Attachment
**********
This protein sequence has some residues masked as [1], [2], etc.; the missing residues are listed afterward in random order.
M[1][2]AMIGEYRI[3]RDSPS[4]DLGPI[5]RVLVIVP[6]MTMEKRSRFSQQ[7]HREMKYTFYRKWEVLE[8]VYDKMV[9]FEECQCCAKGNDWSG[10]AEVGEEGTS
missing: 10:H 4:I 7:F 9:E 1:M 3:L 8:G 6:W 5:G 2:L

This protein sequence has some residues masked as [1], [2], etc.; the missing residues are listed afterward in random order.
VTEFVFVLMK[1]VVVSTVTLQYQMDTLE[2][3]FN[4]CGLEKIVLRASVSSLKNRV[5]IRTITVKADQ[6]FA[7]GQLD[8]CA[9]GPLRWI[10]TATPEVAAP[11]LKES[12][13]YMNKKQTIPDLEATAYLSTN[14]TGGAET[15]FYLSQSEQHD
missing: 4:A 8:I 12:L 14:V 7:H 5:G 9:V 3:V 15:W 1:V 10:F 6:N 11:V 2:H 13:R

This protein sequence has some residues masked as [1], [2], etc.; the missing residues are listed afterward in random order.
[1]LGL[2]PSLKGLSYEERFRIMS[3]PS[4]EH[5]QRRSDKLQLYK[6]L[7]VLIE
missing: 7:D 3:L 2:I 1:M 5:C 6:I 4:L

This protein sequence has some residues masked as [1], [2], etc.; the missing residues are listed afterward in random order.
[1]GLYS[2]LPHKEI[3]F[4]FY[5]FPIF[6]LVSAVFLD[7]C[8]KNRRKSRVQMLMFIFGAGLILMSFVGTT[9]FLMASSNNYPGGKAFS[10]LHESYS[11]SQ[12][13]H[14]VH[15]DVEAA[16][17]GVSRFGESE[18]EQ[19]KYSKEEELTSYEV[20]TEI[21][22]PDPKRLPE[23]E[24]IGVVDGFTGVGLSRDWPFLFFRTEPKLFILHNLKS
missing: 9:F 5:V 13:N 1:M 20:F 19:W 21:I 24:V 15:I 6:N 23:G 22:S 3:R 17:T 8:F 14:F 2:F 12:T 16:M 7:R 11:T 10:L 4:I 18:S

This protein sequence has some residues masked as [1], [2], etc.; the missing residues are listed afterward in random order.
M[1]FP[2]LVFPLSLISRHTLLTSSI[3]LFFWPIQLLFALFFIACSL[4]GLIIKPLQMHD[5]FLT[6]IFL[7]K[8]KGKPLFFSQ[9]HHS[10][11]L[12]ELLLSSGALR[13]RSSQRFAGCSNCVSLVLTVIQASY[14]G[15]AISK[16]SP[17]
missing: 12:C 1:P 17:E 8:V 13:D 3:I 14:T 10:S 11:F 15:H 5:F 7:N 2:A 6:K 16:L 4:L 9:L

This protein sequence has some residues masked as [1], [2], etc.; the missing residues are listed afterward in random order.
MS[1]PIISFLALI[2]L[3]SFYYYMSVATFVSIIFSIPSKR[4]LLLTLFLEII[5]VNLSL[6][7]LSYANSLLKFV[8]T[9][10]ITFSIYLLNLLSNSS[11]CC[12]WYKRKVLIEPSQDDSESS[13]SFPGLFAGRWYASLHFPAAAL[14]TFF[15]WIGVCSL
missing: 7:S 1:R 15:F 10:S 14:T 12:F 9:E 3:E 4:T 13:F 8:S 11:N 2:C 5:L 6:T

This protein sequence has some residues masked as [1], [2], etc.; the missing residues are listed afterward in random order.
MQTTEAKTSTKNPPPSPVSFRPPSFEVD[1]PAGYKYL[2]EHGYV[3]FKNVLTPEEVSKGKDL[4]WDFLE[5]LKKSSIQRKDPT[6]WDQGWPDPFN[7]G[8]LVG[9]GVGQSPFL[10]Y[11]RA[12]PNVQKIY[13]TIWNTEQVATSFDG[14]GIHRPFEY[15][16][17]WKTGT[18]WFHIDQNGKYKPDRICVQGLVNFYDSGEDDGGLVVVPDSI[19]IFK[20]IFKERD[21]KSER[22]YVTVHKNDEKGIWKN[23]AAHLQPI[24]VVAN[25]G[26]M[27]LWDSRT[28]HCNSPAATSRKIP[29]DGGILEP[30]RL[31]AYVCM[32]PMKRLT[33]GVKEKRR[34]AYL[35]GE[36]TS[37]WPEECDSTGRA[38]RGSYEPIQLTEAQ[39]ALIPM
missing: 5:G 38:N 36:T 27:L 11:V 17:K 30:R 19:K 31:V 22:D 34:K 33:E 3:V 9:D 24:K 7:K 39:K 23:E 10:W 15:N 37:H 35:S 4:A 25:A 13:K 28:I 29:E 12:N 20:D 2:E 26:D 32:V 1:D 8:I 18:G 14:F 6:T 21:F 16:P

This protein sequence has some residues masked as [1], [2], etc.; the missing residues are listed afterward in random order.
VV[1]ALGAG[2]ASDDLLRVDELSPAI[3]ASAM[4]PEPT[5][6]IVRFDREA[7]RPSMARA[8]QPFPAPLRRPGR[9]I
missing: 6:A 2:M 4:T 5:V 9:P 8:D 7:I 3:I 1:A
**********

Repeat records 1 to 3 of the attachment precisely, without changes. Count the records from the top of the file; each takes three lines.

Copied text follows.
This protein sequence has some residues masked as [1], [2], etc.; the missing residues are listed afterward in random order.
M[1][2]AMIGEYRI[3]RDSPS[4]DLGPI[5]RVLVIVP[6]MTMEKRSRFSQQ[7]HREMKYTFYRKWEVLE[8]VYDKMV[9]FEECQCCAKGNDWSG[10]AEVGEEGTS
missing: 10:H 4:I 7:F 9:E 1:M 3:L 8:G 6:W 5:G 2:L

This protein sequence has some residues masked as [1], [2], etc.; the missing residues are listed afterward in random order.
VTEFVFVLMK[1]VVVSTVTLQYQMDTLE[2][3]FN[4]CGLEKIVLRASVSSLKNRV[5]IRTITVKADQ[6]FA[7]GQLD[8]CA[9]GPLRWI[10]TATPEVAAP[11]LKES[12][13]YMNKKQTIPDLEATAYLSTN[14]TGGAET[15]FYLSQSEQHD
missing: 4:A 8:I 12:L 14:V 7:H 5:G 9:V 3:V 15:W 1:V 10:F 6:N 11:V 2:H 13:R

This protein sequence has some residues masked as [1], [2], etc.; the missing residues are listed afterward in random order.
[1]LGL[2]PSLKGLSYEERFRIMS[3]PS[4]EH[5]QRRSDKLQLYK[6]L[7]VLIE
missing: 7:D 3:L 2:I 1:M 5:C 6:I 4:L